Christiane organises a week-end in the country with old friends for her brother Jörg this, however, is no ordinary week-end, her brother Jörg is one of the last of the RAF terrorists detained in German jails and freed by presidential decree after 20 years.
The old friends are of course just that! Since their university days of fashionable contention of state and society, they have all prospered within that society.
Two much younger outsiders join this group, Markus for whom Jörg can become a spiritual leader for a new group of younger revolutionaries and Ferdinand who has a secret and who cannot understand Jörg’s past actions and present state of mind.
Tension builds as the week-end advances and Jörg’s ideas are shown to be out of step, frozen for twenty years as life has gone on without him:
-I know we were wrong and we made mistakes…..we had to fight, our parents just adapted and avoided resisting – we didn’t have the right to repeat their mistakes…..we couldn’t just stand by and watch as kids were killed by napalm in Vietnam or died of hunger in Africa***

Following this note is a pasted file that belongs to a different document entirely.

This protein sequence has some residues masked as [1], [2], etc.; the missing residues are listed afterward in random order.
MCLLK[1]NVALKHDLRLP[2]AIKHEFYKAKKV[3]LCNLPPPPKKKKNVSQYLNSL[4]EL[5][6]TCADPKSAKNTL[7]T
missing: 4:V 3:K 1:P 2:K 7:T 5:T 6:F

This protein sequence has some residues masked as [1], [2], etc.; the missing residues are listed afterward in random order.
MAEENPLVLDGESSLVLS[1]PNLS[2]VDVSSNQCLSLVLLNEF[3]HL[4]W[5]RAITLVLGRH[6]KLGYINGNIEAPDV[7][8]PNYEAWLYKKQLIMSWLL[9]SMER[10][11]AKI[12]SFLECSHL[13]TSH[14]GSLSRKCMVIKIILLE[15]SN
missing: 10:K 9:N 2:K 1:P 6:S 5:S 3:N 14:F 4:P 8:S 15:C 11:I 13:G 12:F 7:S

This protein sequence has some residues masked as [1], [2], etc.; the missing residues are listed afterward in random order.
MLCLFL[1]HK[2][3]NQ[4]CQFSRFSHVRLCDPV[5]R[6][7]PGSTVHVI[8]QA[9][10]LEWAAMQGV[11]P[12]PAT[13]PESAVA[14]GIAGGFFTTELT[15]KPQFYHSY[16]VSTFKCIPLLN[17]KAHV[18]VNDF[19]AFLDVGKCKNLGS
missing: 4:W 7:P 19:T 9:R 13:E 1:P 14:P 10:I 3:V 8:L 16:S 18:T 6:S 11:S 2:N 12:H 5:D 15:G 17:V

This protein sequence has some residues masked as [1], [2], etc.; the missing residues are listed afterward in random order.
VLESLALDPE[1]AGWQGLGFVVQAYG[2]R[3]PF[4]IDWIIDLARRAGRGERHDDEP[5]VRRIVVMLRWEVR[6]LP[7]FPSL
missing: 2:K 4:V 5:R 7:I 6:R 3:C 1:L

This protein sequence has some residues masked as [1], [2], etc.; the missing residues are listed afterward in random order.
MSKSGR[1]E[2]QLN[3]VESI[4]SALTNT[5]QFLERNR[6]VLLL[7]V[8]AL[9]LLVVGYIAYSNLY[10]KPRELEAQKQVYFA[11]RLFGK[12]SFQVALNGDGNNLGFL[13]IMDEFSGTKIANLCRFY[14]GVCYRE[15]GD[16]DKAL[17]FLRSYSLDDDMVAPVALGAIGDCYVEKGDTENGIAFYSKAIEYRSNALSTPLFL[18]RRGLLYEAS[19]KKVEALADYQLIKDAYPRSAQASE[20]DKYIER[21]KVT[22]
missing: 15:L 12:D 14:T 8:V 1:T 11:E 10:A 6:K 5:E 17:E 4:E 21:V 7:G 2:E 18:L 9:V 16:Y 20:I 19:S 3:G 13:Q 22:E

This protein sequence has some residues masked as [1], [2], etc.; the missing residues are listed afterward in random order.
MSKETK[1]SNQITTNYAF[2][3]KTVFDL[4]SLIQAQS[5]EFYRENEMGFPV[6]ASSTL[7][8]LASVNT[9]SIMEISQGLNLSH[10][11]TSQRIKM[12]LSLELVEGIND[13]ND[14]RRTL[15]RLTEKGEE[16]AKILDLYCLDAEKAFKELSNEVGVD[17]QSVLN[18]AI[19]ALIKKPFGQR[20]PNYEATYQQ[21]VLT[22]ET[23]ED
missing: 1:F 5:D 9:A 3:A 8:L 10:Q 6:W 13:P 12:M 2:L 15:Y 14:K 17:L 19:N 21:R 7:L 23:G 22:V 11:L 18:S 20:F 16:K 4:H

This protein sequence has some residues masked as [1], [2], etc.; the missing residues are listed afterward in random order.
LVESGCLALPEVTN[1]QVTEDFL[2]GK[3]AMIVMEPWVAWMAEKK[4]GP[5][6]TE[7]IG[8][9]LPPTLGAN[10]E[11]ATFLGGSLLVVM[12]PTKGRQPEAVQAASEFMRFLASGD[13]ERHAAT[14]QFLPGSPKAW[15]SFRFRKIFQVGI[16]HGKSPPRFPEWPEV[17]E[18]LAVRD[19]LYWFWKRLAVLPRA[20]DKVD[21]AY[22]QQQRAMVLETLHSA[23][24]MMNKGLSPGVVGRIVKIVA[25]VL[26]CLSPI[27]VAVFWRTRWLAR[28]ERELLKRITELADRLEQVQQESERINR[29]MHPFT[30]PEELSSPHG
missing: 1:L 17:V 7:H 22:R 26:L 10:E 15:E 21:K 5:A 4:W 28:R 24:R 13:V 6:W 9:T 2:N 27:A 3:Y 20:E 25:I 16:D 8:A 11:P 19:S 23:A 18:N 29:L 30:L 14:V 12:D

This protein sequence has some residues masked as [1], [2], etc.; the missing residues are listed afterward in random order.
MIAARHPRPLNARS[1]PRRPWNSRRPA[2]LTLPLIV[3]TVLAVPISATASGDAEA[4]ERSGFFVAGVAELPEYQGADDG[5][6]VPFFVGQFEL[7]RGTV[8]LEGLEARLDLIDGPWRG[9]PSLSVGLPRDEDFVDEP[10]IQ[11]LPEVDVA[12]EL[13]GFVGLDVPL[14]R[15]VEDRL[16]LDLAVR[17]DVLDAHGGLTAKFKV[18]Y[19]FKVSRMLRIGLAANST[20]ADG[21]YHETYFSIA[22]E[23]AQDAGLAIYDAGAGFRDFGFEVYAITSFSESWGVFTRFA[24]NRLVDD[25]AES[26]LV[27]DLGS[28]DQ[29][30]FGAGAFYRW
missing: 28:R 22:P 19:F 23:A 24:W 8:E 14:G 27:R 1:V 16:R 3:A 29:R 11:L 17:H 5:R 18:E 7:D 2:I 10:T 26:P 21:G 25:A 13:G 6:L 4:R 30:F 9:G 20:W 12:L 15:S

The lie is then given to this argument as the story unfolds, culminating with the president’s speech explaining his decision to free Jörg.
Having lived in Germany in the early 80’s some of the characters and arguments if not the conclusions remind me of this period.
Schlink is best known for The Reader published in 1995 and filmed by Stephen Daldry in 2008, this book has been reviewed in the last week in French by “La Petite Plume“
The Weekend: First published in Germany by Diogenese in 1995
Translated into French by Bernard Lortholary and published by Gallimard in 2013
Translated into English by Shaun Whiteside and published by Vintage and then Weidenfeld & Nicolson in 2010
***book read in French, my translation with excuses to Shaun Whiteside